We didn’t get to actual visit it, but this spot looked amazing as well…the watch tower.

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Once our evening outing was completed, we headed back to the hotel (via a very nice taxi driver that did not drive down the wrong way on a freeway on-ramp. Yes that happened on the drive to the city. The most Chinese driving experience I have had. And no one honked when we drove directly at them obviously going the wrong way. Frightening yet interesting and a bit exhilarating.

After our Sunday morning silliness (the nice way to describe it, I have other words not blog friendly), we were invited to lunch with some of the organisers (Helen is the main one, whom we were pictured with above) and a few local government officials. We had a beautiful lunch and were even given a special noodle dish only shared with people welcomed into the family. My buddy and I were quite humbled. Once we finished our tasty noodles (along with many other delightful local dishes) we rushed off the see the Terracotta Warriors. Helen had not yet been so she said she would take us as she also had a flight to GZ that night and we would all go together. This was a great idea because it meant we didn’t have to pay for a car to and from and we even got our tickets to the attraction paid for (it’s all about who you know!). The Xi’an trip was working out great, until traffic stopped. We sat in a parking lot on the freeway for what seemed liked hours. There was a terrible accident (when we passed in eventually we did see how terrible it really was) and it nearly stopped our trip to the warriors. But because we had an awesome driver that really wanted us to see the biggest tourist attraction in his hometown, he made sure we got there, even for a quick 25 minutes to nearly run through exhibits. But I did see them!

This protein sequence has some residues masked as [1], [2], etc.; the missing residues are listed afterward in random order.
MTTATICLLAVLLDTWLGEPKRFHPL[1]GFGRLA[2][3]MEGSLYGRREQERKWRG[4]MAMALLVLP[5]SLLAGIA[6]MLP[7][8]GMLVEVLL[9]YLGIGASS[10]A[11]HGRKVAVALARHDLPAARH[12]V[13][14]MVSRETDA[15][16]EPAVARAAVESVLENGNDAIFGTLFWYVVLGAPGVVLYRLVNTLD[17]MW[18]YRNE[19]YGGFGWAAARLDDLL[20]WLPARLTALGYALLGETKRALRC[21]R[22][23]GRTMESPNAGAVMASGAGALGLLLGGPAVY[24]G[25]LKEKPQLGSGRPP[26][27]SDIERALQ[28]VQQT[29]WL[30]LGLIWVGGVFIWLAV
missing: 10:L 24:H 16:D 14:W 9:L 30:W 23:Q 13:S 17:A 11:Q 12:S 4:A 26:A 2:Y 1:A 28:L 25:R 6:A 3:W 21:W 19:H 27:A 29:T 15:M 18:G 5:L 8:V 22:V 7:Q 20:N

The warriors were amazing. Or there probably is a better word but that is what I am sticking with now. Thesaurus aren’t worth it. Top tourist destination in China when you visit. And this was just the tip of the tourist iceberg for the city.

The second most eventful part was rushing through the airport to make sure we got checked in. Made it by one minute. Lines for security (same protocol as going international as I described in a previous post) were long and luckily there was a line for flights soon to be departing. In this line we had to deal with “cutters” as we would call them back in elementary school. A group of men thought their flight was more important than ours and tried to push in. Sometimes in China this happens and no one cares. Not this time. At least 5 in the line gave some harsh words to these people and shamed them into going to the end of the queue. Faith restored. Made the flight with a couple minutes to spare. No wine, but the tea was nice.

So there is it, a ginger went to Xi’an, had a mostly successful trip there and back and in the middle too. I don’t recommend travelling without your rock though, sometimes you need a hard place to lean against when it all gets to be too much in China.

Just go with it…

I feel as if the blog posts are going to get more and more boring. Life here is not the most exciting. It is always interesting and most days I wish I had my camera/phone out ready to document the things I see. The more time we spend here out in the real China world (away from our bubble of Canton Place) the more I have to accept how things go here. It’s not always easy to keep my mouth shut and go with it, but I am learning, as is Joel. He, of course, is much more patient than I am.